WA’s economic future is critically tied to that of China, and the signs aren’t promising.
WESTERN Australians, particularly those who are fly-in, fly-out workers, appreciate the importance of China's resource needs to the state's economy.
Last year, I lunched with a senior WorleyParsons project consultant. After entrees, I asked what WA's economy would have been like if China hadn't emerged by, say, 2000.
He was brief, "We'd have been in recession".
Perth's many thousands of engineers, like fly-in-fly-out workers, fully appreciate the impact of that market.
Not only would Australia's balance of payments have looked less impressive, so would all of our pay packets, bank accounts, and home prices.
Understandably many are wondering what China's future resource needs will be because of the ongoing global crisis.
However, what needs to be emphasised is that those who focus only on global aggregate demand for Chinese manufactured output, and the likely magnitude of backward linkages upon our resource sectors, aren't necessarily seeing the entire picture.
Purely economic or business cycle considerations miss a crucial aspect - China's failure to reforms its political and judicial order, which remain primitive and markedly authoritarian.
What the neo-Communists controlling China have done since 1979 is unlock the economic dynamism of the Chinese following decades of suppression.
But they've remained short sighted by battening down the authoritarian order inherited from their late, genocidal leader, Mao Tse-tung, by retaining one party rule.
Unfortunately for them, economic and political reforms often go hand-in-hand, so that those seeking to preserve authoritarianism and conjointly modernise economies inherit ongoing challenges that inevitably mean strife.
That's what happened in Poland during the 1960s and 1970s, where the government experimented with economic reforms but doggedly preserved Bolshevik-style monopoly controls.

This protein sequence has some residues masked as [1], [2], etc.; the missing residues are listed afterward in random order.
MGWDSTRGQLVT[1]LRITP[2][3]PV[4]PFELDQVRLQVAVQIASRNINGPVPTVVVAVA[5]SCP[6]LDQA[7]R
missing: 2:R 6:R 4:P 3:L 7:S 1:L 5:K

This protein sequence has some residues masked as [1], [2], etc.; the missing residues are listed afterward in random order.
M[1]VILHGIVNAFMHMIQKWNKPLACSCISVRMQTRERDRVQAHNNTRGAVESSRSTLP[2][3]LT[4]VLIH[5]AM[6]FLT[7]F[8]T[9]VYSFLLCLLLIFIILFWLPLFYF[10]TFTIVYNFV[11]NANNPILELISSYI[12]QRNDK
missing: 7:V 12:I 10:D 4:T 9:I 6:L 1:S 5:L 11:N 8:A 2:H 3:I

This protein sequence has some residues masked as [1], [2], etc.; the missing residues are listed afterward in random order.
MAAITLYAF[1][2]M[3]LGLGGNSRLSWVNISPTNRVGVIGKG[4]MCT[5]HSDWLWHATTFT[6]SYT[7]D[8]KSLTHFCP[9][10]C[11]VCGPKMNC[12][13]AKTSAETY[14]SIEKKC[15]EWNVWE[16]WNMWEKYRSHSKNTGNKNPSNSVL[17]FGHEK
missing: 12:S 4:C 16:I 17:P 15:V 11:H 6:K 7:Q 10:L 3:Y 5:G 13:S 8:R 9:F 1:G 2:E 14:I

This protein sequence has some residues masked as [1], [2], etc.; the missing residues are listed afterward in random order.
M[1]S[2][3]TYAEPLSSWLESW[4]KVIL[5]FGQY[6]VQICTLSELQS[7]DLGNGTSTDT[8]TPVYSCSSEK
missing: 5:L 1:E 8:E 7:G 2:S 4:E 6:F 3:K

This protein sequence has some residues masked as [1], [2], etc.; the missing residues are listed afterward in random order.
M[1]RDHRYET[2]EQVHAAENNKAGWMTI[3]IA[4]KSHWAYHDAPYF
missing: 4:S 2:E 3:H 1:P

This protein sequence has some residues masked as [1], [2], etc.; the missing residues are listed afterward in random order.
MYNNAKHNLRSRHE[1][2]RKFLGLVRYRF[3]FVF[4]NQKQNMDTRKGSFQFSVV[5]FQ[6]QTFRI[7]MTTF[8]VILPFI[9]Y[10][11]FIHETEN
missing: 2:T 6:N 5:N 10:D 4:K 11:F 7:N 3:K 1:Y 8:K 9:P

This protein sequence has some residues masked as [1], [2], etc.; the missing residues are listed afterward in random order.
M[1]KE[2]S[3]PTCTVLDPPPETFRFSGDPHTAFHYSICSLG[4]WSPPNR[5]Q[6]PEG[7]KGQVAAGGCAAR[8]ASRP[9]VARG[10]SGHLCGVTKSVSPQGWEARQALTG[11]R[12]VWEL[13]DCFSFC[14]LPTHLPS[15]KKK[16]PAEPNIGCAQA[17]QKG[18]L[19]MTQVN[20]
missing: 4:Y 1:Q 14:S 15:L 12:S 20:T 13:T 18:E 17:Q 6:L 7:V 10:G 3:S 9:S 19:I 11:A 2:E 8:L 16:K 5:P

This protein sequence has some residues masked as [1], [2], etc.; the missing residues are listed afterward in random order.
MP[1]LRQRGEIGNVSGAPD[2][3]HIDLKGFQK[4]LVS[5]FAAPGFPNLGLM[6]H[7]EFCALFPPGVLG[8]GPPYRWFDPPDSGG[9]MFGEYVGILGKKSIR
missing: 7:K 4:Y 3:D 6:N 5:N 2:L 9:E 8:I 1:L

In less than two decades Solidarnosc emerged and affected not only Poland but countries across the entire Stalinist bloc, including even the Soviet Union whose then leader, Mikhail Gorbachev, belatedly set about emulating his Polish comrades with glasnost and perestroika.
Demands for human rights and democracy were again voiced.
And what of China while that was happening in Europe throughout the 1980s?
The same thing; growing calls for political reform.
And it was only at the last minute that Beijing's authoritarian hardliners prevailed by shooting hundreds of pro-democracy protesters in Tiananmen Square and police dungeons and jails nationwide.
What State Scene is highlighting is that China's Communist primitivism, which has created a super-rich crony-capitalist elite, still finds itself needing to embrace political reform.
That's pertinent to WA, to fly-in, fly-out workers, engineers, and all of us.
The failure to adopt such reforms may eventually mean a far harsher impact upon our trade with China than that caused by the so-called economic melt down sparked by Wall Street's myopic greed.
State Scene was reminded of this likelihood in a feature article in The Times (A tidal wave of discontent threatens China, January 14 2009) by noted Chinese dissident, Wei Jingsheng, who was imprisoned from 1979 to 1993 and again from 1994 to 1997 for advocating human rights reforms.
In 1996, he was awarded the European Parliament's Sakharov Prize for Freedom of Thought, and was expelled to the US in 1997.
Jingsheng believes widespread discontent threatens China today because its leaders are "trapped between the angry poor who have been overlooked and the powerful rich who have not only been created by the post-Maoist leadership but favoured by it.
"The whole world is suffering from an economic crisis," he continued.